Permits Nurses, Physician Assistants to Authorize Rape Kit Examinations for Minors
A bill Assembly Democrats Valerie Vainieri Huttle and L. Grace Spencer sponsored to protect minors when it appears that they have been sexually assaulted is now law.
“Time is of the essence when it comes to possible sexual assault cases, especially those concerning minors,” said Vainieri Huttle (D-Bergen). “This new law will relieve the backlog created by a loophole in previous law and place the power back in the hands of the victim to receive help for their abuse.”
Under the statewide Sexual Assault Nurse Examiner (“SANE”) program, specially trained nurse examiners collect forensic evidence from sexual assault victims for use in prosecutions. However, due to another state law that pre-dates the “SANE” law, a minor who is a sexual assault victim may not be allowed an immediate “SANE” examination upon arriving at a hospital emergency room if his or her parents or guardian cannot be reached and a physician is not immediately available to authorize the examination.
A minor can give consent to “medical or surgical care or services” without parental consent if, in the judgement of a treating physician, the minor appears to have been sexually assaulted. The result is that a forensic examination may be delayed for hours as the victim, the sexual assault nurse examiner and the police officer wait for physician’s authorization.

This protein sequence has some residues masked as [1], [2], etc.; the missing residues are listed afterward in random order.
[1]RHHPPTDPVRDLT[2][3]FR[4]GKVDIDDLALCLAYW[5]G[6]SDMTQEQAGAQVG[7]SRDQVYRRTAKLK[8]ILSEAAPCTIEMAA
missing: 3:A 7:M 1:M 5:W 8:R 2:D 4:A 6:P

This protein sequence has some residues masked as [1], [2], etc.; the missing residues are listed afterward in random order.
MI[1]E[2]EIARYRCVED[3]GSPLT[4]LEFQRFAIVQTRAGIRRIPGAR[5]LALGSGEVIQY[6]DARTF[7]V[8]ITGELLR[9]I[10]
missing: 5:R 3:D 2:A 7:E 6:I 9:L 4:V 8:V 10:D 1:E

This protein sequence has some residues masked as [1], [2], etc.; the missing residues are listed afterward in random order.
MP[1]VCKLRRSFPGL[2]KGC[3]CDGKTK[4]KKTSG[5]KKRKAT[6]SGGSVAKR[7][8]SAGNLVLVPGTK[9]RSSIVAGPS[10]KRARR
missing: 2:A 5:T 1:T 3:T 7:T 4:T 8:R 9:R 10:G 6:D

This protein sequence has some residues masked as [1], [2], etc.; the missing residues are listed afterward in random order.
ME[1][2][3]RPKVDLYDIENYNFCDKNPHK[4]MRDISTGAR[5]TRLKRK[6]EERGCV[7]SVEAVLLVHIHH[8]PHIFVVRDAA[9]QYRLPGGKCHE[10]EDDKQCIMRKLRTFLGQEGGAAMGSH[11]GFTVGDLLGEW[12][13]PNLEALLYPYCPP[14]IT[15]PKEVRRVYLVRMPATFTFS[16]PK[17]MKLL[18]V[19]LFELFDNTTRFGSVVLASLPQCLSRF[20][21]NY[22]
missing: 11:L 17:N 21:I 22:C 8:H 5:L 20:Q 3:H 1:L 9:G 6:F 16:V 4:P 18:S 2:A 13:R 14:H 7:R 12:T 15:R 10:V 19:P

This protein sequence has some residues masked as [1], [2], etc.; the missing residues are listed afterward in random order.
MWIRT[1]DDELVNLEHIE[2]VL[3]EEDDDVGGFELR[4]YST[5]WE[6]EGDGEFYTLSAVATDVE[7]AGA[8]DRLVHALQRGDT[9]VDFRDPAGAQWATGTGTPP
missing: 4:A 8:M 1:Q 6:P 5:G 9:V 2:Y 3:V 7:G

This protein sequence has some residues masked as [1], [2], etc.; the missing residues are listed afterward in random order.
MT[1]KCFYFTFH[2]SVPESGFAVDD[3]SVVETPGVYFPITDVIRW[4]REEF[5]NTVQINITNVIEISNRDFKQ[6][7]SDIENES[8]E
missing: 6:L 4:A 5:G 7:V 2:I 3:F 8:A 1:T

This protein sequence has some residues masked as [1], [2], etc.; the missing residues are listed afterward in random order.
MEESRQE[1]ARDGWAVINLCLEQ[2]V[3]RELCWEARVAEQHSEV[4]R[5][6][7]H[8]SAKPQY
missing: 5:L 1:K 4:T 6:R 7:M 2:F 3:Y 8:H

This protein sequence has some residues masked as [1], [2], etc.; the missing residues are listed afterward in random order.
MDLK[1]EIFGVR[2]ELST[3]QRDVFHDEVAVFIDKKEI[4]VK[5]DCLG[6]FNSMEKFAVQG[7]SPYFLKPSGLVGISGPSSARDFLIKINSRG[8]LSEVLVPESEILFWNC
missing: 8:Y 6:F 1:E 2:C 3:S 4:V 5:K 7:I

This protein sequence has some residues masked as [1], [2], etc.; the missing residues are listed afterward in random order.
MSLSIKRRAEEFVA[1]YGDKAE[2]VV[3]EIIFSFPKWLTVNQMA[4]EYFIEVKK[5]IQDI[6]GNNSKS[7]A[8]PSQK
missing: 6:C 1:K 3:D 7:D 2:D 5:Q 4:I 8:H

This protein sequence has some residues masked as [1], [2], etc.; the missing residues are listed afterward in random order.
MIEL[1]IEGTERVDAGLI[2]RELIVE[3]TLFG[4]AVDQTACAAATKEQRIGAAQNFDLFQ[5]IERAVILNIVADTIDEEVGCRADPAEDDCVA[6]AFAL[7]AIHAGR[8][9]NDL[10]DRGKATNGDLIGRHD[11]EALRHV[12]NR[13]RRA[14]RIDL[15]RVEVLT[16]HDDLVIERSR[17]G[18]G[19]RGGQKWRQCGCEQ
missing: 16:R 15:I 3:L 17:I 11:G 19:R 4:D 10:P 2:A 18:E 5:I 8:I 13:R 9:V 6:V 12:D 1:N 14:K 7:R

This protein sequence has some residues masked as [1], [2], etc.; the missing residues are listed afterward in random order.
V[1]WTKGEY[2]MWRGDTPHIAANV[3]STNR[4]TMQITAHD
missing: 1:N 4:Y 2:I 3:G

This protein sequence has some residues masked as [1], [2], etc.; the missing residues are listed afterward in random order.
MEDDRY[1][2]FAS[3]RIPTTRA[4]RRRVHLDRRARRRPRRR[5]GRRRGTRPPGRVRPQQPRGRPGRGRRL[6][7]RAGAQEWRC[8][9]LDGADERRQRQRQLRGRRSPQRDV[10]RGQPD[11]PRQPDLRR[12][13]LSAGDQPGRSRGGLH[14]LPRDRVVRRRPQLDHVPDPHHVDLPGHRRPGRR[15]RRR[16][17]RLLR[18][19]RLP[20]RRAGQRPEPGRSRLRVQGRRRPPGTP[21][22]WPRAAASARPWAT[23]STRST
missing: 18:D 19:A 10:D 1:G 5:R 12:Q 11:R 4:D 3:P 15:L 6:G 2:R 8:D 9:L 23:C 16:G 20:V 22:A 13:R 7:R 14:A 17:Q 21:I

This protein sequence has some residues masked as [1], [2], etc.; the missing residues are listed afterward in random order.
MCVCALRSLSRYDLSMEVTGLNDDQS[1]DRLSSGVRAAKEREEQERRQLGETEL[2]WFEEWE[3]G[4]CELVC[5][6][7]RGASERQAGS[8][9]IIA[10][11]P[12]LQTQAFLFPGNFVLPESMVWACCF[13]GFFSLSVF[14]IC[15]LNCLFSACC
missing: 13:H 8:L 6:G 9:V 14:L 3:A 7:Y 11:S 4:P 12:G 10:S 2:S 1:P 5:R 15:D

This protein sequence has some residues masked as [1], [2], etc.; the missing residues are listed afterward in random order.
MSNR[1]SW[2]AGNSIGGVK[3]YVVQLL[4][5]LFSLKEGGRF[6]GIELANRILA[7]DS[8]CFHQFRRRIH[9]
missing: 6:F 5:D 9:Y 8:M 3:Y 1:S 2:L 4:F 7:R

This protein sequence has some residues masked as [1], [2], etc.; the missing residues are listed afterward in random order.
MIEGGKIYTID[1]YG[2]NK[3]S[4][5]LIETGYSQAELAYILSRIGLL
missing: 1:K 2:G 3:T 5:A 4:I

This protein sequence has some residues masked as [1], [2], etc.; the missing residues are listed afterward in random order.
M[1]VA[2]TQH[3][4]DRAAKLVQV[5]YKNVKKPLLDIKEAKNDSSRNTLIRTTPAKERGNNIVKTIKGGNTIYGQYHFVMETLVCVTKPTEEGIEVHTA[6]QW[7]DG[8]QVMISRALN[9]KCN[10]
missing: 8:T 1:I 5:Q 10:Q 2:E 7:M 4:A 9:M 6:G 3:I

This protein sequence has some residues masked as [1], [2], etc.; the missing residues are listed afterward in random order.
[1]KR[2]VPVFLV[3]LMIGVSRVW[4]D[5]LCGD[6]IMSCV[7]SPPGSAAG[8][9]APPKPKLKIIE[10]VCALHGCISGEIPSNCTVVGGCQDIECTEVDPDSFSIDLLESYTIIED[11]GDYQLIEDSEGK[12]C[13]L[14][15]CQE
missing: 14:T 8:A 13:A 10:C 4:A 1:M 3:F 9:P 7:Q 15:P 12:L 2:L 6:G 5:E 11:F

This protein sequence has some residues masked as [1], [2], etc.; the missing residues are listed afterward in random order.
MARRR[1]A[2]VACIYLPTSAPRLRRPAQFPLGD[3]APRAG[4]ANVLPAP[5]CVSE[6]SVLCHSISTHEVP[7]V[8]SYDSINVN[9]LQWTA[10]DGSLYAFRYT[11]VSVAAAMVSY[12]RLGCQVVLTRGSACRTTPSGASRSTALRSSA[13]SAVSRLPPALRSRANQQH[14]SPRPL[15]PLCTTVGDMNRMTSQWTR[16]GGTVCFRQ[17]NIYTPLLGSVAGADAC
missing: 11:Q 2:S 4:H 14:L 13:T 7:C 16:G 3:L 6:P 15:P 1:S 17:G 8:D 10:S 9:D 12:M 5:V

The new law (A-4702) allows other health care professionals – including nurses, physician assistants and other health care professionals whose professional practice is regulated under current statutes – in addition to physicians, to authorize forensic sexual assault examinations and other medical care if a minor appears to have been sexually assaulted, regardless of whether the minor’s parents or guardian have given consent.
“Whenever a case for sexual abuse concerning minors arises, medical professionals should be allowed to move quickly and help the victim with the victim’s consent,” said Spencer (D-Essex). “Waiting for third-party approval when a child’s well-being is at risk is unacceptable. This law empowers capable minors to make the decision to seek help.”
In addition, the law changes the wording of the statutory provision that allows a minor who appears to have been sexually assaulted to receive emergency care without parental consent. Previously, such a minor would be allowed to receive “necessary emergency medical or surgical care.” Under the new law, the minor would be entitled to “any emergency medical or surgical care.”
The measure received unanimous approval from the legislature before being signed into law on Tuesday.